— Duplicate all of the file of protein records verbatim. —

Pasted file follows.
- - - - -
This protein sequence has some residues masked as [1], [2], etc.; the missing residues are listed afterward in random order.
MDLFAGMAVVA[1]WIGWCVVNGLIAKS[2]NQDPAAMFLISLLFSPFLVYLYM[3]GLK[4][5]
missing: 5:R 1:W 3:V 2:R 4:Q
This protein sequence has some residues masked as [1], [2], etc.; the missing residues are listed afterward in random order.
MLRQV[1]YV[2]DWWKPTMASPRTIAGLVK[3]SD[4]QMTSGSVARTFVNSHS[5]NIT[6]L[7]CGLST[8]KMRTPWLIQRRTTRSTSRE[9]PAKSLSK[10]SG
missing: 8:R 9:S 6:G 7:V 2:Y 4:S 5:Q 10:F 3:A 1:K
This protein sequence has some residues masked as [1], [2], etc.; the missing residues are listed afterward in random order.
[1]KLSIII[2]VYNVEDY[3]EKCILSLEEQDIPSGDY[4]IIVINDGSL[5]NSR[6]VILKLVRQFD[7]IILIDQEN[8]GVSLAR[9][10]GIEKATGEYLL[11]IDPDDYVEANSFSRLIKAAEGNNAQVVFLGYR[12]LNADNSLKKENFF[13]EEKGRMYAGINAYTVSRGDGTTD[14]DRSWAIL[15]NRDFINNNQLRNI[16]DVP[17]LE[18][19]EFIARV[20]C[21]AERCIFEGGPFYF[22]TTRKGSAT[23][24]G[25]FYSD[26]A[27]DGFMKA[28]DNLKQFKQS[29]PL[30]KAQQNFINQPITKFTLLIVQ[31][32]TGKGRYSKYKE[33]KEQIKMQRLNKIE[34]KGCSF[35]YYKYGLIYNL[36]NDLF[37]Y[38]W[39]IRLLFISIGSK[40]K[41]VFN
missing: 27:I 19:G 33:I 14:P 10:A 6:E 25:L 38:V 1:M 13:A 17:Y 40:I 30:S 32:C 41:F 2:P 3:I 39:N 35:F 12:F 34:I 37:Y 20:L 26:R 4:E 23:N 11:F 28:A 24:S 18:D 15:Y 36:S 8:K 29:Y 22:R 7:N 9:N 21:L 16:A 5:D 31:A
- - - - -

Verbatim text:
This protein sequence has some residues masked as [1], [2], etc.; the missing residues are listed afterward in random order.
MDLFAGMAVVA[1]WIGWCVVNGLIAKS[2]NQDPAAMFLISLLFSPFLVYLYM[3]GLK[4][5]
missing: 5:R 1:W 3:V 2:R 4:Q
This protein sequence has some residues masked as [1], [2], etc.; the missing residues are listed afterward in random order.
MLRQV[1]YV[2]DWWKPTMASPRTIAGLVK[3]SD[4]QMTSGSVARTFVNSHS[5]NIT[6]L[7]CGLST[8]KMRTPWLIQRRTTRSTSRE[9]PAKSLSK[10]SG
missing: 8:R 9:S 6:G 7:V 2:Y 4:S 5:Q 10:F 3:A 1:K
This protein sequence has some residues masked as [1], [2], etc.; the missing residues are listed afterward in random order.
[1]KLSIII[2]VYNVEDY[3]EKCILSLEEQDIPSGDY[4]IIVINDGSL[5]NSR[6]VILKLVRQFD[7]IILIDQEN[8]GVSLAR[9][10]GIEKATGEYLL[11]IDPDDYVEANSFSRLIKAAEGNNAQVVFLGYR[12]LNADNSLKKENFF[13]EEKGRMYAGINAYTVSRGDGTTD[14]DRSWAIL[15]NRDFINNNQLRNI[16]DVP[17]LE[18][19]EFIARV[20]C[21]AERCIFEGGPFYF[22]TTRKGSAT[23][24]G[25]FYSD[26]A[27]DGFMKA[28]DNLKQFKQS[29]PL[30]KAQQNFINQPITKFTLLIVQ[31][32]TGKGRYSKYKE[33]KEQIKMQRLNKIE[34]KGCSF[35]YYKYGLIYNL[36]NDLF[37]Y[38]W[39]IRLLFISIGSK[40]K[41]VFN
missing: 27:I 19:G 33:I 14:P 10:A 6:E 25:L 38:V 1:M 13:A 17:Y 40:I 30:S 32:C 41:F 2:P 3:I 39:N 35:F 12:F 34:I 37:Y 20:L 26:R 4:E 23:N 11:F 28:A 24:S 18:D 15:Y 36:S 8:K 29:Y 22:R 7:N 9:N 21:L 16:A 5:D 31:A